This week is one of my last posts in my series of how to get into advertising, with only 5 left to go. But this weeks is with advertising giant AMV BBDO, where I spoke to Rory Gallery about how to get a job as an advertising Planner at agencies such as AMV BBDO.
After graduating with a Masters in Advertising and a starting his Planning career at McCann, before eventually moving to AMV BBDO, I decided to speak to Rory Gallery about how to get a job as an advertising Planner. In this interview we discuss how he got to where he is in his career right now, what advice he would offer to graduates and budding Planners and what graduates can learn from his career progression.
1. What is your day to day role?
Everyday in ‘planning’ is different, but in a nutshell it’s all about, taking briefs from clients, developing a strategy with the team and working together to get to a brilliant creative solution. Then you need to get it through consumer research.
Another important part is keeping a regular track of how your clients business is performing off the back of the work you have created for them. You could be working across an array of projects and encounter any (or all) of these tasks across a day in the life of a Planner.
2. How did you get a job as an advertising Planner?
University did help. I studied History & Sociology for my degree, which had a lot of skills that come in useful for my role as a Planner. I also studied MSc Advertising in Dublin, which taught me that basics of the industry I didn’t know.
The bottom line though is that whilst university sets your aptitude, the world of work is really what teaches you how to do your job. I would look at university as a helpful foundation but the real world of work is what really shapes you. So my big advice is to get into somewhere on work experience and work hard from day one, because the best way to learn is by doing.
3. What would you say was the biggest challenge you’ve faced?
Some would say my Irish accent… I now have to talk slower.
Personally, I think the biggest challenge I had was to get interesting creative ideas over the line. I have been part of campaigns that involved writing a book; developing a documentary and creating an online reality TV show. None of them would have happened without incredible persistence and hard work from the teams I worked with – and as a member of the team, that meant me pulling my socks up too.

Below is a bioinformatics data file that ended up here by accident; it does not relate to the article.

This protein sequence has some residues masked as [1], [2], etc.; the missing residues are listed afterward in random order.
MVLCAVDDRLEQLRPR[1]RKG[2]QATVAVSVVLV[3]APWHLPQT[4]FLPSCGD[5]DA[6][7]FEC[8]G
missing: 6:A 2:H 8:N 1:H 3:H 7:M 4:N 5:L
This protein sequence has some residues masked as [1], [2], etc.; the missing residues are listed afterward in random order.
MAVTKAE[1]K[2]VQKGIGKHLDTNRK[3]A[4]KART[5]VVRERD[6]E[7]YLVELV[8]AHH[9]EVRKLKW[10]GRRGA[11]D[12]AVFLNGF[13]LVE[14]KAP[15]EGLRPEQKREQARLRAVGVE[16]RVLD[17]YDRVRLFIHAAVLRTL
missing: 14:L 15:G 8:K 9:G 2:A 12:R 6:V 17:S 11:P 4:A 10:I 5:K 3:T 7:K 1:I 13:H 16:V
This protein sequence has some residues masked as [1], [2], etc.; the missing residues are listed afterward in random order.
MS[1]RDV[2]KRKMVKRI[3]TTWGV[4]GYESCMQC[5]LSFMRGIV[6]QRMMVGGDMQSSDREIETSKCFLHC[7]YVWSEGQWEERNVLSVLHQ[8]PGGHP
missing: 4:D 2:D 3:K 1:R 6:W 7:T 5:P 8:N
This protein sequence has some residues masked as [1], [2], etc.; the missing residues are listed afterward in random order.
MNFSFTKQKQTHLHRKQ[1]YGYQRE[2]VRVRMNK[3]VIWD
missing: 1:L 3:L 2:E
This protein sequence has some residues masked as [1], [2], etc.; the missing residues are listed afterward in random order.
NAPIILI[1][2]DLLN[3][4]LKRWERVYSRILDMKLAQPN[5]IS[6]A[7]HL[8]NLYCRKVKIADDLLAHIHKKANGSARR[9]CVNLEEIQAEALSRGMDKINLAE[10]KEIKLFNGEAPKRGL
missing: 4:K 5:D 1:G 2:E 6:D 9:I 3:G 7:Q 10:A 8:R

“The greatest Planners take what they learn from outside influencers and apply it to their day-to-day jobs.”
4. What would you say AMV BBDO look for from Planners?
Interesting people that show they’re interested in the world. Showing that you are well read about the world of advertising and marketing is of course hugely beneficial, but the greatest Planners take what they learn from outside influencers and apply it to their day-to-day jobs.
5. What advice would you give to get a job as an advertising Planner?
Creative teams develop a book of their creative work. I personally feel all Planners should create a book of their planning work. Anyone who wants to get into planning should take a number of brands or briefs and write a short strategic response to demonstrate an aptitude for planning. It doesn’t have to be long either.
Think about: what is their problem? Who is their audience? What should the brand say? Just write a few lines, keep it short and conversational. Anytime I have had a job interview, the Head of Planning has responded well to me being prepared and able to talk about strategy in the meeting. It shows you care and it demonstrates that you know what you are talking about.
6. Are there any steps you recommend to get into Planning?
Make contact with as many people as you can that you might know in advertising. Demonstrate that you really care about advertising by keeping a blog or developing a book of your own.
7. What has been your career highlight so far?
I worked on a campaign for Tayto Crisps in Ireland. The creative idea involved us developing a fictional book about the brand character’s life, which was designed to be uplifting against the backdrop of a tough economic environment, it went to number one in the Irish book charts.
I was at a graduation of a mate of mine who is a Doctor. A group of his friends who were all graduating as Doctors too came up to tell me how great and funny was. It was kind of special to think that people who work in an industry like that, could be as impressed as us with an advertising idea.